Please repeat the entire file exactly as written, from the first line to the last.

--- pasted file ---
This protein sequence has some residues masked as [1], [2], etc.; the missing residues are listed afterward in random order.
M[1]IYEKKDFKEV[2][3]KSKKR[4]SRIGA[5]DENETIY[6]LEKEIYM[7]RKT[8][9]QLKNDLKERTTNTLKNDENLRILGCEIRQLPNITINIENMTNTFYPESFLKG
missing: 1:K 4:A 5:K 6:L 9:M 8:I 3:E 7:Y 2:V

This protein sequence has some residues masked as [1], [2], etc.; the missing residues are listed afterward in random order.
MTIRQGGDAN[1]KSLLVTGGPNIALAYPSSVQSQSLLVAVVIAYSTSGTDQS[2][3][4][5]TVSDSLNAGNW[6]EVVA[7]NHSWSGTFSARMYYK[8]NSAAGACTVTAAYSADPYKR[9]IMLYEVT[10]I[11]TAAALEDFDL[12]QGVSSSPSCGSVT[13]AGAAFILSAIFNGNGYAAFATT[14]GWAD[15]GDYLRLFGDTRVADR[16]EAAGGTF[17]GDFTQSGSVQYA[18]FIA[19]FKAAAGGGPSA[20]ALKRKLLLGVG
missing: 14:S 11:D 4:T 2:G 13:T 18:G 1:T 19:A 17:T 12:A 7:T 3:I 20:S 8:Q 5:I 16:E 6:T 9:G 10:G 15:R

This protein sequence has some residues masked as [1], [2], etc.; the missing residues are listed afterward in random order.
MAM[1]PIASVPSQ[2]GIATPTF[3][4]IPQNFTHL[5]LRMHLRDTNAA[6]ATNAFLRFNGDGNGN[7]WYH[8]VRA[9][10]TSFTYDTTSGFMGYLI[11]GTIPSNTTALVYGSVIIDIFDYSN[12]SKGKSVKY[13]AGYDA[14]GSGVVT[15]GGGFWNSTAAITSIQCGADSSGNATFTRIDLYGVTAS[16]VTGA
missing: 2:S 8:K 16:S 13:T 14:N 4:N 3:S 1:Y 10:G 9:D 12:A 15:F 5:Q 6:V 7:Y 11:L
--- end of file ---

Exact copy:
This protein sequence has some residues masked as [1], [2], etc.; the missing residues are listed afterward in random order.
M[1]IYEKKDFKEV[2][3]KSKKR[4]SRIGA[5]DENETIY[6]LEKEIYM[7]RKT[8][9]QLKNDLKERTTNTLKNDENLRILGCEIRQLPNITINIENMTNTFYPESFLKG
missing: 1:K 4:A 5:K 6:L 9:M 8:I 3:E 7:Y 2:V

This protein sequence has some residues masked as [1], [2], etc.; the missing residues are listed afterward in random order.
MTIRQGGDAN[1]KSLLVTGGPNIALAYPSSVQSQSLLVAVVIAYSTSGTDQS[2][3][4][5]TVSDSLNAGNW[6]EVVA[7]NHSWSGTFSARMYYK[8]NSAAGACTVTAAYSADPYKR[9]IMLYEVT[10]I[11]TAAALEDFDL[12]QGVSSSPSCGSVT[13]AGAAFILSAIFNGNGYAAFATT[14]GWAD[15]GDYLRLFGDTRVADR[16]EAAGGTF[17]GDFTQSGSVQYA[18]FIA[19]FKAAAGGGPSA[20]ALKRKLLLGVG
missing: 14:S 11:D 4:T 2:G 13:T 18:G 1:T 19:A 17:T 12:A 7:T 3:I 20:S 8:Q 5:I 16:E 6:T 9:G 10:G 15:R

This protein sequence has some residues masked as [1], [2], etc.; the missing residues are listed afterward in random order.
MAM[1]PIASVPSQ[2]GIATPTF[3][4]IPQNFTHL[5]LRMHLRDTNAA[6]ATNAFLRFNGDGNGN[7]WYH[8]VRA[9][10]TSFTYDTTSGFMGYLI[11]GTIPSNTTALVYGSVIIDIFDYSN[12]SKGKSVKY[13]AGYDA[14]GSGVVT[15]GGGFWNSTAAITSIQCGADSSGNATFTRIDLYGVTAS[16]VTGA
missing: 2:S 8:K 16:S 13:T 14:N 4:N 3:S 1:Y 10:G 9:D 12:A 15:F 5:Q 6:V 7:Y 11:L